Why the Fed is wrong to pin hopes on low rates

Federal Reserve Chairman Ben Bernanke
Karen Bleier/AFP/GettyImages

(MoneyWatch) COMMENTARY The Federal Reserve said today it would hold off on taking any steps to lift the U.S. economy. The central bank will maintain its federal funds rate -- the rate lenders charge each other for overnight loans -- at zero to 0.25 percent.

In other words, rates will remain where they've been since December 2008 -- and, as the recovery sucks wind, will likely produce the same anemic results. It's not like the central bank doesn't realize there's a problem. Here's how it described current economic conditions:

Growth in employment has been slow in recent months, and the unemployment rate remains elevated. Business fixed investment has continued to advance. Household spending has been rising at a somewhat slower pace than earlier in the year. Despite some further signs of improvement, the housing sector remains depressed.

To be fair, Fed officials aren't saying they intend to sit on their hands as the economy caves. Rather, the Federal Open Market Committee, or policy-setting panel at the bank, "expects to maintain a highly accommodative stance for monetary policy."

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For the last three-and-a-half years, Fed chief Ben Bernanke has tried to get banks to issue more loans to consumers and businesses by keeping interest rates low enough so it is not profitable for lenders simply to keep money stashed away in the safe. With inflation running at between 1.66 percent and 2 percent, the nominal rate is effectively negative. Yet bank lending still remains depressed.

Why? A couple possible explanations:

1) The banks think they risk losing more money via loans than they will sitting on their cash earning interest at the current Fed rate. This suggests the banks think the economy will continue to contract, which would discourage them from boosting lending.

2) The banks are concerned about the amount of bad debt on their books and are nursing their reserves. Even if the housing sector is rebounding, that turnaround is proceeding slowly, which means lenders will continue to carry a lot bad debt on their books for quite some time. A more skeptical view would be that some banks still have debts in excess of their assets.

In the first case, Bernanke may believe that loaning money out will help the economy, therefore removing the reason for not making loans. For that to be true, then the U.S. economy must be at very low risk of collateral damage from the fragile European and Asian economies. Making loans in the U.S. will have, at best, a tangential positive effect on those economies, while an improvement in the U.S. economy would seem to depend more on the level of overseas demand for goods and services.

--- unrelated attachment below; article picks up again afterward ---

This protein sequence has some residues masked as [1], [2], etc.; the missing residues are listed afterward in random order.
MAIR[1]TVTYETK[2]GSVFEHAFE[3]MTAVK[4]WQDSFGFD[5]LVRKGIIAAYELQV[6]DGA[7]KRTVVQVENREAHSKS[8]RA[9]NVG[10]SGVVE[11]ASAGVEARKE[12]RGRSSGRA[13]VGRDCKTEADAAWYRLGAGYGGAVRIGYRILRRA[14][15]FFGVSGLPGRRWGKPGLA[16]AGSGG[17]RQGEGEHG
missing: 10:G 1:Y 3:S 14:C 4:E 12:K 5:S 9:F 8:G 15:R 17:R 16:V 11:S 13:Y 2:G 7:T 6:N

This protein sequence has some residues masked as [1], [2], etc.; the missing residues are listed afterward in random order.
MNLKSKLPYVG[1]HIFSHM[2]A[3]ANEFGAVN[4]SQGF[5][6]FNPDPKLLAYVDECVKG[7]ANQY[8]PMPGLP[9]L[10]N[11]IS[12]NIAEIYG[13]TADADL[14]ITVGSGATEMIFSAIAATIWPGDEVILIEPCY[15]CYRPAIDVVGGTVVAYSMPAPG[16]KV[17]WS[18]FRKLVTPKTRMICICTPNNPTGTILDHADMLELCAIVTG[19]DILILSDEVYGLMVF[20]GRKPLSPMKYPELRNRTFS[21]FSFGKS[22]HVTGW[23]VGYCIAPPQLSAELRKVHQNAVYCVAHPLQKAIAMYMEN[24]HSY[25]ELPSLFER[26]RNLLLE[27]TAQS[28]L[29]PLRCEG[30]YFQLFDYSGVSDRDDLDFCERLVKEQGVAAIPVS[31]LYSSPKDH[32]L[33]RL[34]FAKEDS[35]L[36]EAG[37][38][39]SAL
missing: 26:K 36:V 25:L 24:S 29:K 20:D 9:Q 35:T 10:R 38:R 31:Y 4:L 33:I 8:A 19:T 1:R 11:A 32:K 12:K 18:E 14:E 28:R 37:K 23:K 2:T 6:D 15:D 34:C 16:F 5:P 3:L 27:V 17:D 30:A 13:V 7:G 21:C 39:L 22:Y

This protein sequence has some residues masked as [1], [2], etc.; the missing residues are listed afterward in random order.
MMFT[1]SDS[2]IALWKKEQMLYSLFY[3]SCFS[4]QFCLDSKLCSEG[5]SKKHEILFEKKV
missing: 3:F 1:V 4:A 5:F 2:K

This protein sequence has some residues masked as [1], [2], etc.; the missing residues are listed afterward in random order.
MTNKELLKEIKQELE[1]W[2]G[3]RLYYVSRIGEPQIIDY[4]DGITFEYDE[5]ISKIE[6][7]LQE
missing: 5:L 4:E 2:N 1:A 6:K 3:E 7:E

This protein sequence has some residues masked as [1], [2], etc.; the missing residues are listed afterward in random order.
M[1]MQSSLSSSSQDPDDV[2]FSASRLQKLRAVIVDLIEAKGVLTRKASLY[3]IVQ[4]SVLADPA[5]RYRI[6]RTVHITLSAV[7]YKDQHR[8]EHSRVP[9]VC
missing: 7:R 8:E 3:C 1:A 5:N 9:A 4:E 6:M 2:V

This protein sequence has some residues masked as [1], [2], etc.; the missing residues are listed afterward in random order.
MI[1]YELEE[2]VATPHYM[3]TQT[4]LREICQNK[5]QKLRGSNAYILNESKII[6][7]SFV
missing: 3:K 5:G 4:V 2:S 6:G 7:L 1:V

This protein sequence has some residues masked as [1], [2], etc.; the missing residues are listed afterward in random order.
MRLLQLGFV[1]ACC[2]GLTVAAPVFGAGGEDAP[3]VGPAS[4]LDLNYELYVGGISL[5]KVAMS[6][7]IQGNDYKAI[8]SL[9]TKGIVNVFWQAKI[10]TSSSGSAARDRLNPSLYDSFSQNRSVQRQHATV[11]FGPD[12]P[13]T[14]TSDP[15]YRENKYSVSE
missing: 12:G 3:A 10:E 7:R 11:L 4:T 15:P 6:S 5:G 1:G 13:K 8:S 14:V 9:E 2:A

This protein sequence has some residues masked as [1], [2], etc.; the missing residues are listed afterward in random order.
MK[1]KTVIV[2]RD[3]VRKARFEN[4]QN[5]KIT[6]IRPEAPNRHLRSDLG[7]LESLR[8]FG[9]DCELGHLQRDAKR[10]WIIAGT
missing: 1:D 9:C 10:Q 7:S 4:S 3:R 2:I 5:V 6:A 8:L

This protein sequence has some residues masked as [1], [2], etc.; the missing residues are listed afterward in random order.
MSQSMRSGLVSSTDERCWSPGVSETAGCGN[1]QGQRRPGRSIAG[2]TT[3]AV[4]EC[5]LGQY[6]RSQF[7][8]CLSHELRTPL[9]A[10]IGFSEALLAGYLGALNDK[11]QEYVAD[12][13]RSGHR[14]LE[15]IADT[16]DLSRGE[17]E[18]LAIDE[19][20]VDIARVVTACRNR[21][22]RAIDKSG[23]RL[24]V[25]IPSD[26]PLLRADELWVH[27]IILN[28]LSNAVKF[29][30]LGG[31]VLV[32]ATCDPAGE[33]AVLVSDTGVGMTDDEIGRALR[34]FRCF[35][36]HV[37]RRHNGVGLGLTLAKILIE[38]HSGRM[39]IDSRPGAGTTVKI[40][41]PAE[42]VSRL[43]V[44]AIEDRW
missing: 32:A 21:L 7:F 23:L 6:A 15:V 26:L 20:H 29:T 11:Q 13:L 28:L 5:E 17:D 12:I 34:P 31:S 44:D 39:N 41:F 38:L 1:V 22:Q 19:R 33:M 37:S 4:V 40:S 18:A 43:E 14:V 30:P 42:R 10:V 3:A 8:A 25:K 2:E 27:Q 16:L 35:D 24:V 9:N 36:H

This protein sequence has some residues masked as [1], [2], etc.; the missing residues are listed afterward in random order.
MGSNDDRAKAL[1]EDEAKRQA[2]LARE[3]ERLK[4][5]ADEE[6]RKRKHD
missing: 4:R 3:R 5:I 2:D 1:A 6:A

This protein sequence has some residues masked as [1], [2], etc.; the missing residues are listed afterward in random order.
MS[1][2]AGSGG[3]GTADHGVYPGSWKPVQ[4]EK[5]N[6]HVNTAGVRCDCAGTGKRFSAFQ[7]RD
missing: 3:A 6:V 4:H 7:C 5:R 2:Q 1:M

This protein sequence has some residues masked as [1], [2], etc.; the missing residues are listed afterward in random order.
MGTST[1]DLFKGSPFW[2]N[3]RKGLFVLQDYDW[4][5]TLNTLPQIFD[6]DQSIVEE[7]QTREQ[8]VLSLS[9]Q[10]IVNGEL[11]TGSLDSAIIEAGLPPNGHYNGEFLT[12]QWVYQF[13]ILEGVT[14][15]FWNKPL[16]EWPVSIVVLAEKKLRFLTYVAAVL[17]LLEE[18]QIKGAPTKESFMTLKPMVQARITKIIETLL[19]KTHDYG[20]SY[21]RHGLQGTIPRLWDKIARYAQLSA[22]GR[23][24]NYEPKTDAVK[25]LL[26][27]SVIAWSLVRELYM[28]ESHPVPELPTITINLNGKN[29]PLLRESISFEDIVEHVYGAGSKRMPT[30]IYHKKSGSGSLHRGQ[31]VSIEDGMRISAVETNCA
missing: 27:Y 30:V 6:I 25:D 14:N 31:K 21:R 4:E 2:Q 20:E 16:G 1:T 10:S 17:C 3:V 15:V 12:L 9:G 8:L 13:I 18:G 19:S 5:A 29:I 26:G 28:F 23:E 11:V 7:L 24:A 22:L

That argument focuses mostly on the Fed trying to stimulate spending by businesses via loans. If it is also trying to stimulate consumer spending by making banks more willing to boost lending, then it has other problems to address. For consumer spending to improve, people have to believe that their future income is secure enough to justify borrowing against it.

At first glance, the economy does show some signs of improvement. The Conference Board's consumer confidence index was up unexpectedly in July, rising from 62.7 to 65.9. Personal income also managed a solid 0.5 percent gain in June from the previous month, according to the Commerce Department.

However, annual growth in personal income has slowed to just 3.5 percent in June, from 5.1 percent a year earlier. Revisions also lowered the level of income in the 2009-2011 period. Meanwhile, the increase in consumer confidence was the first improvement in four months, and the number remains at historically low levels. 

It would also be wise to consider these other July numbers from the Conference Board: "The Expectations Index improved to 79.1 from 73.4. The Present Situation Index, however, decreased slightly to 46.2 from 46.6 a month ago."

This is not indicative of an economy where demand is only being stymied by lack of access to capital. It seems more likely that as consumers continue to pay down their debts, they feel better about the future, even as they remain doubtful about the present. (Also consider this AP article: U.S. poverty on track to rise to highest since 1960s.)

If the second case above is true, by contrast, then it is difficult to imagine anything short of relaxing capital reserve requirements that will get the banks to lend, and even that might not do the trick.

Having tried and failed for several years to bludgeon the banks into making more loans, Bernanke believes that this time it will be different. Let's hope he's right.

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    Constantine von Hoffman is a freelance writer and writing coach. His work has appeared in outlets such as Harvard Business Review, NPR, Sierra magazine, Brandweek, CIO, The Boston Herald, TheStreet.com, CSO, and Boston Magazine.